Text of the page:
England players attend a practice session at the Oval on Wednesday, a day before their tournament opener against Bangladesh. Reuters
Polite and pedantic, perhaps, are the best ways to describe England’s ODI cricket prior to the 2015 World Cup debacle. Enough, of course, has been written about their dramatic transformation in the two years hence. It was their inability to go for the jugular and the penchant to rather sit back in quiet desperation that was exposed so humiliatingly against Bangladesh at the Adelaide Oval on that fateful March evening. And it’s poetic that it’s Bangladesh they took in the tournament opener of the Champions Trophy, the first ICC 50-over tournament since that World Cup, and it’s Bangladesh who are likely to face their wrath.
For, that’s exactly what they have done ever since. They’ve gone for the jugular. They’ve gone out in gung-ho fashion thanks to the likes of Jason Roy, Jos Buttler, Ben Stokes and of course Eoin Morgan. Along the way, England might have also reinvigorated interest in a format that was under threat in terms of relevance according to most. Imagine that, for once, England have gone from inventing to reinventing a cricketing format. They’ve made ODI cricket sexy again.
For long they were considered to be so far behind the pace-race in terms of ODI cricket, it was almost like the rest of the world had gone to the Moon and back while the English were still figuring their way out with getting their rocket airborne. But thanks to Buttler & Co, they are taking flight faster than any other team around and also ending up farther too, cricketing-wise that is. They have crossed 300 more often than everyone else, and have actually done so in 10 out of the last 11 times they’ve batted first.
It’s South Africa, Australia and India who are playing catch-up for a change. It’s not just while setting totals though, England have mastered their greatest challenge, chasing big totals, and those scenes of Geoff Boycott and Mike Brearley plodding away towards West Indies’ total in the 1979 World Cup final aren’t brought up too often anymore.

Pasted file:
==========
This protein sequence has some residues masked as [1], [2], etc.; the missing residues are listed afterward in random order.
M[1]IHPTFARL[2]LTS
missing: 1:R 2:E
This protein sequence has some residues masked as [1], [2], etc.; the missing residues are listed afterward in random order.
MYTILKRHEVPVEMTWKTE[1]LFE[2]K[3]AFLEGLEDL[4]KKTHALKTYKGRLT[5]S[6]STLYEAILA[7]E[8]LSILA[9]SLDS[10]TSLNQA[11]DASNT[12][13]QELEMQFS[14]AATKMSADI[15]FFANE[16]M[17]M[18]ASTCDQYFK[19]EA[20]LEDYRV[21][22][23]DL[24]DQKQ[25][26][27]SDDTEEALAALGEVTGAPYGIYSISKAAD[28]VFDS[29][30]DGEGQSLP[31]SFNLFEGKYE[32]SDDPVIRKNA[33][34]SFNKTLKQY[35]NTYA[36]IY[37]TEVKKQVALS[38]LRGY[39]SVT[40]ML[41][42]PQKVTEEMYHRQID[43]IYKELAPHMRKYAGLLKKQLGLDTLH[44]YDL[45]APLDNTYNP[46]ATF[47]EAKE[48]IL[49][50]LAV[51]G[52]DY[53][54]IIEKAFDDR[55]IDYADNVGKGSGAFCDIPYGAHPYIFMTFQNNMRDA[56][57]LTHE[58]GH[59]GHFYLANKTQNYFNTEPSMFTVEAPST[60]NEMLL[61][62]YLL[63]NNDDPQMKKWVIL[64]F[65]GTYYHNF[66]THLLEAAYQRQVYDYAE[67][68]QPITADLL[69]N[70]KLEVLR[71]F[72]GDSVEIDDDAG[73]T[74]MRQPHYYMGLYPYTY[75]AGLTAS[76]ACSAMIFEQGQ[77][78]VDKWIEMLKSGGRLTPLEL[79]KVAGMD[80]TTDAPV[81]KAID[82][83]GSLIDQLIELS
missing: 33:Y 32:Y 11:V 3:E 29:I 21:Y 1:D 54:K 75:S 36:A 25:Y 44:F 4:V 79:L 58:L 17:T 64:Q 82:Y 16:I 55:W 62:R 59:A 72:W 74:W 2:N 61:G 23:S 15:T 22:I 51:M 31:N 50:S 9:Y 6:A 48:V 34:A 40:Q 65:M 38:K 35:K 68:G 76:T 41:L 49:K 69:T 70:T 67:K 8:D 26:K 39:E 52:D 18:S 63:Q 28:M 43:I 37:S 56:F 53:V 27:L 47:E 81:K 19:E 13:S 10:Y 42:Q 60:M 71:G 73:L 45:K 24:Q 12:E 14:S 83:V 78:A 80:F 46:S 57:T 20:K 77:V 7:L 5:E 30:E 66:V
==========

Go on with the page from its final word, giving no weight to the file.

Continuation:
England have also been rather generous hosts over the years. More ICC 50-over tournaments have been held here than anywhere else -four World Cups and two Champions Trophy events, the current one being the third. And despite having reached the final on three of those occasions, England never seem to have come close enough to be champions.
They have actually reached the final both times the Champions Trophy was held in their backyard. But on both those occasions it seemed more a case of the pre-tournament favourites missing out or messing up rather than the English storming their way into the final. If anything they got there unnoticed, despite playing in their own backyard with the focus more on unexpected departures and reversals elsewhere. Funnily, they dominated both contests for crucial periods but then let Browne and Bradshaw for the West Indies in 2004, and the Indian bowlers in 2015 spoil their party-once again failing to force the issue and waiting for the result to go their way.
That won’t happen this time though. Morgan’s motley crew doesn’t die wondering. Whether it is Jason Roy and Alex Hales in the first 10 overs or Morgan and Joe Root thereafter, the run-rate is rarely allowed to dip under run-a-ball, and then they have the explosive likes of Stokes, Woakes and Buttler to tee off towards the end-like they did most recently with England scoring 63 runs in the last five overs.
It’s not just their batting might that has changed the way opposition teams look at them, though. England have stopped the hunt for one-day specialists — it’s unlikely we’ll see the likes of Ian Austin, Matthew Fleming and Jade Dernbach again — and have instead focused more on the skills of their regular bowlers. Matthew Wood showed in that same ODI at the Ageas Bowl why England may have also gotten rid of that other albatross, death bowling, and are now a complete side, one that doesn’t mind being impolite and is desperate for a maiden ODI title.